As angst continues to increase in relation to the rising number of coronavirus cases, it is important to remember that preparation, not panic, is what is needed. Likewise, the current threat should be a rallying cry for the country to come together in its preparations; it should not be a political battle cry to advance campaigns or partisan attacks.
Rahm Emanuel, former chief of staff to President Barack Obama and former Chicago mayor, is famous for saying, “Never let a good crisis go to waste.” That may be good politics, but it shows a complete lack of leadership.
It was right and proper that President Donald Trump tap Vice President Mike Pence to run point on the effort. Sadly, within minutes of the press conference and during the following 24 hours, political opponents criticized Pence for his handling of an HIV outbreak in southern Indiana when he was governor.
Which isn’t to say politicians shouldn’t be held accountable for their actions; they should. But when and how that is done matters. Past presidents of both political parties have also tapped their vice presidents to lead efforts in similar situations.
Some presidential hopefuls on the Democratic ticket have been quick to attack the president for his seemingly slow response to the outbreak. Again, a conversation about what can be done differently, better or more efficiently could elevate awareness and action. Playing to fear and uncertainty, on the other hand, exacerbates the situation.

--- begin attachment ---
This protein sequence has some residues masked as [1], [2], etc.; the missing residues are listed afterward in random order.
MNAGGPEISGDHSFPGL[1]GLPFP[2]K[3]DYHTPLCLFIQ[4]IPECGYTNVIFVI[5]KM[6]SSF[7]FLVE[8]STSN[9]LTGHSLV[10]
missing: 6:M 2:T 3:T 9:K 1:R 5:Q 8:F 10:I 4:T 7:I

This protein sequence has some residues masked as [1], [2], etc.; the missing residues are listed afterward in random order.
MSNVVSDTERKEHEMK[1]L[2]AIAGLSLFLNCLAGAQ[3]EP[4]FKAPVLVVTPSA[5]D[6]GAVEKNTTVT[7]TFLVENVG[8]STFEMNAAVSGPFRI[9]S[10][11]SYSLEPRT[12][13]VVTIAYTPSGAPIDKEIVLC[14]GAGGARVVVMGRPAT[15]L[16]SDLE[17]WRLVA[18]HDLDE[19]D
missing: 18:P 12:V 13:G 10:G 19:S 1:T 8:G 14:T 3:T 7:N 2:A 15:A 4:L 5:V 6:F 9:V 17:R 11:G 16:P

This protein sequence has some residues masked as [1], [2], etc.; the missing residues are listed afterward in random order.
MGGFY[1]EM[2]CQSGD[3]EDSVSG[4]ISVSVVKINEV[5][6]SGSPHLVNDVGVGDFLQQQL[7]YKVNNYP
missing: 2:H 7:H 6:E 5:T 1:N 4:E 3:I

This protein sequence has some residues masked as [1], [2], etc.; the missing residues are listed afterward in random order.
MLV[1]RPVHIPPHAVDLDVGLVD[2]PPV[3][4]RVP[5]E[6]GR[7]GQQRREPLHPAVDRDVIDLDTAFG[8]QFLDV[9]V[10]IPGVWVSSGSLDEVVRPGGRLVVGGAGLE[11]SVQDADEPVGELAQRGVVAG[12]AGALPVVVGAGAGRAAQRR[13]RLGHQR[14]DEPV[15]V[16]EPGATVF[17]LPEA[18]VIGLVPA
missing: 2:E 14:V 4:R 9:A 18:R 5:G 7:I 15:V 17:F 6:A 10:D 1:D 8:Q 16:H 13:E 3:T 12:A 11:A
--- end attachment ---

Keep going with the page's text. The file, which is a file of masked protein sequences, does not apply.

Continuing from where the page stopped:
So does the president attacking House Speaker Nancy Pelosi over differences in the amount of funding Congress will allocate for coronavirus efforts and where the accountability falls. That PACs, super PACs and political organizations on the left and the right are using the outbreak for fundraising is counterproductive and offensive.
Currently, the mortality rate for those who contract the virus is very small. Already more than 8,000 Americans have died from influenza this season, but as of Thursday only 62 cases of coronavirus could be confirmed in the U.S. No Americans have died. Although its nature has potential for significant regional outbreaks, it appears it primarily affects the old and those with already compromised health conditions.
Utah is showing, once again, that state and local officials, along with health care professionals, working in tandem with federal counterparts, can make significant preparations to minimize the impact of such an outbreak on the most vulnerable. There is a Utah-model approach to this that others states and the federal government can learn from.
The American people know how to rally in times of national struggle or when shared sacrifice and collaborative effort are needed. That American quality is precisely what leaders, at every level, should be tapping into. Citizens are increasingly annoyed and exhausted by the never-ending battle cries of partisan politics. Not only should leaders be calling on the “better angels of our nature,” they should be doing everything in their power to calm fears, create certainty and rallying the American people to come together to address this serious issue.
Seeing a good crisis go to political waste would be a good change. The current situation requires leadership. We should reject the politicized crisis management and instead respond to the rallying cry that has united the nation at other critical moments in our history.